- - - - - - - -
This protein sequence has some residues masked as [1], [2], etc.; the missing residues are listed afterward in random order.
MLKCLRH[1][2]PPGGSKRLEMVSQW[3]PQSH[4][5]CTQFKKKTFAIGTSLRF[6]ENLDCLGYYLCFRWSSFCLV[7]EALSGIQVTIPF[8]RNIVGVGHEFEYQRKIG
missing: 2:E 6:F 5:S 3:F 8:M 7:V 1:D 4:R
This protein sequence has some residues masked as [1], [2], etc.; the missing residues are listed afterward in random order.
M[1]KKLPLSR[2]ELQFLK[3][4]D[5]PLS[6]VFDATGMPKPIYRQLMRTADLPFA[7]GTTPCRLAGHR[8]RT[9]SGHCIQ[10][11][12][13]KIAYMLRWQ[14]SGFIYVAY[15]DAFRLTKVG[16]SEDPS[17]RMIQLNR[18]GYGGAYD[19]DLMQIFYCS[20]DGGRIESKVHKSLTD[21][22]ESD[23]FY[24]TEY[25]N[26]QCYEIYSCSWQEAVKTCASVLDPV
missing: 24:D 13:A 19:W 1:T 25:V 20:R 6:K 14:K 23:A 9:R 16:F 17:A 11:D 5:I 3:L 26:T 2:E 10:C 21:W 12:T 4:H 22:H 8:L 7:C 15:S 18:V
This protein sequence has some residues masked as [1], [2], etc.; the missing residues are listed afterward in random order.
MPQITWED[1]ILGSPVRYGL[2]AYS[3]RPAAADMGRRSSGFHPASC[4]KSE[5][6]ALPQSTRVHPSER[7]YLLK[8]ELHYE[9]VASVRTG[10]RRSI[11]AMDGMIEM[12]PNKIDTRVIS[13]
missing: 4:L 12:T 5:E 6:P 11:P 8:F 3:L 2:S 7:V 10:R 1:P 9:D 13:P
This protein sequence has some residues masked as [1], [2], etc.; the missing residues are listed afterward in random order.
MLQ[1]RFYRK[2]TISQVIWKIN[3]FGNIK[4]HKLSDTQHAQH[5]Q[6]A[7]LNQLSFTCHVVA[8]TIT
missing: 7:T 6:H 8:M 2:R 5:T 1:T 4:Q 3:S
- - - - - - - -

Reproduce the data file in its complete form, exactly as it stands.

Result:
This protein sequence has some residues masked as [1], [2], etc.; the missing residues are listed afterward in random order.
MLKCLRH[1][2]PPGGSKRLEMVSQW[3]PQSH[4][5]CTQFKKKTFAIGTSLRF[6]ENLDCLGYYLCFRWSSFCLV[7]EALSGIQVTIPF[8]RNIVGVGHEFEYQRKIG
missing: 2:E 6:F 5:S 3:F 8:M 7:V 1:D 4:R
This protein sequence has some residues masked as [1], [2], etc.; the missing residues are listed afterward in random order.
M[1]KKLPLSR[2]ELQFLK[3][4]D[5]PLS[6]VFDATGMPKPIYRQLMRTADLPFA[7]GTTPCRLAGHR[8]RT[9]SGHCIQ[10][11][12][13]KIAYMLRWQ[14]SGFIYVAY[15]DAFRLTKVG[16]SEDPS[17]RMIQLNR[18]GYGGAYD[19]DLMQIFYCS[20]DGGRIESKVHKSLTD[21][22]ESD[23]FY[24]TEY[25]N[26]QCYEIYSCSWQEAVKTCASVLDPV
missing: 24:D 13:A 19:W 1:T 25:V 20:R 6:K 14:K 23:A 9:R 16:F 17:A 11:D 5:I 3:L 26:T 2:E 10:C 21:W 12:T 4:H 22:H 8:L 7:C 15:S 18:V
This protein sequence has some residues masked as [1], [2], etc.; the missing residues are listed afterward in random order.
MPQITWED[1]ILGSPVRYGL[2]AYS[3]RPAAADMGRRSSGFHPASC[4]KSE[5][6]ALPQSTRVHPSER[7]YLLK[8]ELHYE[9]VASVRTG[10]RRSI[11]AMDGMIEM[12]PNKIDTRVIS[13]
missing: 4:L 12:T 5:E 6:P 11:P 8:F 3:L 2:S 7:V 10:R 1:P 9:D 13:P
This protein sequence has some residues masked as [1], [2], etc.; the missing residues are listed afterward in random order.
MLQ[1]RFYRK[2]TISQVIWKIN[3]FGNIK[4]HKLSDTQHAQH[5]Q[6]A[7]LNQLSFTCHVVA[8]TIT
missing: 7:T 6:H 8:M 2:R 5:T 1:T 4:Q 3:S